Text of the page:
Writing Staffs Shrinking

Variety reports what I've been hearing from TV writer friends for months…writing staffs are shrinking dramatically.

"I definitely feel as if there are (fewer) jobs out there," says Damon Lindelof, exec producer of ABC's LOST. "Whereas new shows from pilots that got picked up used to have 10 to 12 writers — that was the size of our staff in 2004 — we're just eight now.

[…]William Rotko, exec producer of the FBI-themed Patrick Swayze starrer THE BEAST, which finished its one-season run for A&E, says a confluence of events has altered the TV dynamic.

"I don't know if it's a combination of the recession and the prior writers' strike," he says. "They kind of landed one after another. After the writers' strike, it seemed this was going to happen anyway, but the recession sped up the process of reducing the size of the writers' room.

There are also fewer scripted shows than there were in the past. The major networks have all given up offering new, scripted fare on Saturdays, there's more reality shows than ever, and NBC has scrapped five hours of prime-time for Jay Leno's new show.

While cable has picked up some of the slack by producing original dramas, they are short orders with small staffs. It all adds up to the worst job market for TV writers than I have ever seen before. It's shocking to me how many of my friends…experienced, successful scribes, some with shelves of Emmy Awards… are out of work right now.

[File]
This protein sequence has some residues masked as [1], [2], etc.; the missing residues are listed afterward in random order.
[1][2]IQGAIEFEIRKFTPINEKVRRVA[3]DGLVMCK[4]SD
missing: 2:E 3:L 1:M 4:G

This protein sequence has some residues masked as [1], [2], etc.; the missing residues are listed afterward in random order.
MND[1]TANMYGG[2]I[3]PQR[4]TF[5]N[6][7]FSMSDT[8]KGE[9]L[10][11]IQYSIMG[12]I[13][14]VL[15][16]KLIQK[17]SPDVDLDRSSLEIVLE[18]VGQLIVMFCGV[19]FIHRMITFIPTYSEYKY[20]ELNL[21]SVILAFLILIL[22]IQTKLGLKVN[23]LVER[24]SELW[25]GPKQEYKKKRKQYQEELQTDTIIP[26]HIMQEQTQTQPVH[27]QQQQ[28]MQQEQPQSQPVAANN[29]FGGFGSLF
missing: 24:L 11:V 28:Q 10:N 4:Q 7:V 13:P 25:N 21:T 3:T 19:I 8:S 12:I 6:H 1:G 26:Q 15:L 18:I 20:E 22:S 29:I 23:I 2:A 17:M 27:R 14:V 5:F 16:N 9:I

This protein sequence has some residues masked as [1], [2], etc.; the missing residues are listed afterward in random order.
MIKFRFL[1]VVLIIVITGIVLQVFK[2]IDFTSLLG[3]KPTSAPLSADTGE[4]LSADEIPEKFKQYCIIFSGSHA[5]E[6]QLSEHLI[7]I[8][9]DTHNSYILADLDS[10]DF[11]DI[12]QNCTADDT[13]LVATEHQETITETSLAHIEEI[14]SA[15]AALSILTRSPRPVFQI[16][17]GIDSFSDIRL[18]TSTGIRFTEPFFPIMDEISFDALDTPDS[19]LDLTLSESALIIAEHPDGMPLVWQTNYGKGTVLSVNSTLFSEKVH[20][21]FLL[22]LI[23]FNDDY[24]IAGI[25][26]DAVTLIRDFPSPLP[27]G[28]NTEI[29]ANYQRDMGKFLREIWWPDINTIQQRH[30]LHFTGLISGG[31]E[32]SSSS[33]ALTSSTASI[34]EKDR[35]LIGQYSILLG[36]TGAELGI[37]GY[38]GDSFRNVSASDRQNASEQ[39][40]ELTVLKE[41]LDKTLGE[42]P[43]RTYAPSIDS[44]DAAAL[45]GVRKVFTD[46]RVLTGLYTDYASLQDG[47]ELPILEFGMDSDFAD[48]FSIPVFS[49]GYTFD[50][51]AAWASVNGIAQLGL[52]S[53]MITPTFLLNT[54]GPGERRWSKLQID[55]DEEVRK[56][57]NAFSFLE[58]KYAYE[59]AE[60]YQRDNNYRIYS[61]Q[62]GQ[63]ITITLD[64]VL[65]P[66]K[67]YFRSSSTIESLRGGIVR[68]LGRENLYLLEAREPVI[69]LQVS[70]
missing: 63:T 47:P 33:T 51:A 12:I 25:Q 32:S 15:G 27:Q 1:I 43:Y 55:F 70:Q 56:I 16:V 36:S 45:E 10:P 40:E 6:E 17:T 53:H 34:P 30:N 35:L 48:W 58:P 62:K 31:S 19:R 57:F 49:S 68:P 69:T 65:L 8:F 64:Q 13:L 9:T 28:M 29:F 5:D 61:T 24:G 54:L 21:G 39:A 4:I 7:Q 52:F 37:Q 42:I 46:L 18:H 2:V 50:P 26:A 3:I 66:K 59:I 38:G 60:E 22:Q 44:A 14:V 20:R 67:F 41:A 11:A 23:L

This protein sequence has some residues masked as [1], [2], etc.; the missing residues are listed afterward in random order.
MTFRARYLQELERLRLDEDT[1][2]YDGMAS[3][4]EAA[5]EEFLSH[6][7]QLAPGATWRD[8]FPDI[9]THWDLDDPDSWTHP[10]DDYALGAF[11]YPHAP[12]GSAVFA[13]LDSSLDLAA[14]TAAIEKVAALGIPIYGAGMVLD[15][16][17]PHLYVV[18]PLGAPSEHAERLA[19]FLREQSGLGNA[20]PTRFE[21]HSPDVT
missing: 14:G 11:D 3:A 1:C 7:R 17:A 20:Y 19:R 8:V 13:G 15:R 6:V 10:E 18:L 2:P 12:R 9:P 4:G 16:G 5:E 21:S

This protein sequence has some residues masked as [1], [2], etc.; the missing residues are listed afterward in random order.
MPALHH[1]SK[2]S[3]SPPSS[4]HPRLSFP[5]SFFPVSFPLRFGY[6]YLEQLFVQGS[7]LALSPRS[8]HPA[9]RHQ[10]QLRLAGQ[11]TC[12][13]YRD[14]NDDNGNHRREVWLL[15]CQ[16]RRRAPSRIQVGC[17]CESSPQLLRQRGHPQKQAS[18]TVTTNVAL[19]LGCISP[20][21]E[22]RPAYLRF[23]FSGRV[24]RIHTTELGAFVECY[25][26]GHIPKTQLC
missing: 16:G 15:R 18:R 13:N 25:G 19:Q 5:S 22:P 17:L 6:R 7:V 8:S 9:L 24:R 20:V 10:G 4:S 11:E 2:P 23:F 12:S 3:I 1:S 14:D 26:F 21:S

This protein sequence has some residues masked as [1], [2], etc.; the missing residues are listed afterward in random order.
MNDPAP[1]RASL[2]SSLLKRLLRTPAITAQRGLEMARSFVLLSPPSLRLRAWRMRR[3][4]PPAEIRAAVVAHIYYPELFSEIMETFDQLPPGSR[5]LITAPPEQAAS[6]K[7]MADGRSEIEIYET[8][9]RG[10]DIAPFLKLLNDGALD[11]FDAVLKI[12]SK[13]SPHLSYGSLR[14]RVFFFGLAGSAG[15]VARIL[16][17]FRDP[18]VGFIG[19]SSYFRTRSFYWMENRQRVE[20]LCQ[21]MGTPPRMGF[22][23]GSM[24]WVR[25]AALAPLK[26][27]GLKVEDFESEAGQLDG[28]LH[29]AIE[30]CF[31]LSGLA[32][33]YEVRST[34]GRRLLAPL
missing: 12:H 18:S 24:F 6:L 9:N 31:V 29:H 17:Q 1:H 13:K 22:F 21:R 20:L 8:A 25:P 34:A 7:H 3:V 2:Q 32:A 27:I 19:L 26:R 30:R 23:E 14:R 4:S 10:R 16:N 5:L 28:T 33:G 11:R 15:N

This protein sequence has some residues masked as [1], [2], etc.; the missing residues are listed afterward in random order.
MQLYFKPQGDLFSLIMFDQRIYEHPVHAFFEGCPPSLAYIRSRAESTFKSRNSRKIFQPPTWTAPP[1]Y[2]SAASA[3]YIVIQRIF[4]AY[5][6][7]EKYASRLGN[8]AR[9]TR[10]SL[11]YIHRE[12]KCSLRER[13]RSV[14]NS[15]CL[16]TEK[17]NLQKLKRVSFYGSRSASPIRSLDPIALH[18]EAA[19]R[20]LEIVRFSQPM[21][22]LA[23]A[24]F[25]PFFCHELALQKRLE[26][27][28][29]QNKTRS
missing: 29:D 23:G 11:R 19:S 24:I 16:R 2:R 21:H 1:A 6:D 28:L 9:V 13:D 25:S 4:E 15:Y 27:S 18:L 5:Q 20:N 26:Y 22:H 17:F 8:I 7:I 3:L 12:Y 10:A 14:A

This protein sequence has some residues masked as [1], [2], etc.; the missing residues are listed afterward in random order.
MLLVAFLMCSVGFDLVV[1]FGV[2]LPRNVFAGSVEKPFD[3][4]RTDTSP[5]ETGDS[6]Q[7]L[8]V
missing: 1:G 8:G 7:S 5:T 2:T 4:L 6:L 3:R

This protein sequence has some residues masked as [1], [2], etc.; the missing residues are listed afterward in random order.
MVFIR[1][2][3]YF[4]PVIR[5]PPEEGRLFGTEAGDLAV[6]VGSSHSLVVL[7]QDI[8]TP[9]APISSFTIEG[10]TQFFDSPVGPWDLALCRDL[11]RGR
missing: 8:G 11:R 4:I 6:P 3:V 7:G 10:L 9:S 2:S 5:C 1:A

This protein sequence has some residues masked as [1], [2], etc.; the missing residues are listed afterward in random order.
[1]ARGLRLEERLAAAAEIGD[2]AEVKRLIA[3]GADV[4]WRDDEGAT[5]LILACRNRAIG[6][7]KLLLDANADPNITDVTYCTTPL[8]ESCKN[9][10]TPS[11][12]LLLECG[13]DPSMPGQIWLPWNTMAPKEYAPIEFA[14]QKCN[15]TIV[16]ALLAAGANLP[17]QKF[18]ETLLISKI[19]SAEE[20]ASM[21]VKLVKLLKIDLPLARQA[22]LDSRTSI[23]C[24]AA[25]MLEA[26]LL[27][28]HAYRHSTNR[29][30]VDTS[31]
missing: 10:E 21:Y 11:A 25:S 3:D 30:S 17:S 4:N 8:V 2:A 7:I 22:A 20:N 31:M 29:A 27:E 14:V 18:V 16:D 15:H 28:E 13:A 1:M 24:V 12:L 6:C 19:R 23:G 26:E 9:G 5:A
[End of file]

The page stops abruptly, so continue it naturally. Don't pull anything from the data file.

2 thoughts on “Writing Staffs Shrinking”

  1. LOL. Just 8? Poor Baby.
    My first staff job, there were 3 of us. I’ve never been on a (drama) staff with more than 5 writers, and never hope to. 10-12? Jaysus.

  2. Yes, this recession is a bad one and the network business model doesn’t seem to be working so well, now. It’s scary, and so is 10 percent unemployment in the economy. But at least there’s the internet now. So why couldn’t a group of writers get together and write a show and shoot it and embed some products or sell short advertising spots of 10 seconds each? If the show is seen, let’s say, by 100,000 how much ad revenue would it bring in? It could be scripted or news or entertainment business/writing news. I already come to this blog for its take on TV and writing, so why wouldn’t many others tune in just as if it were a regular show on TV?


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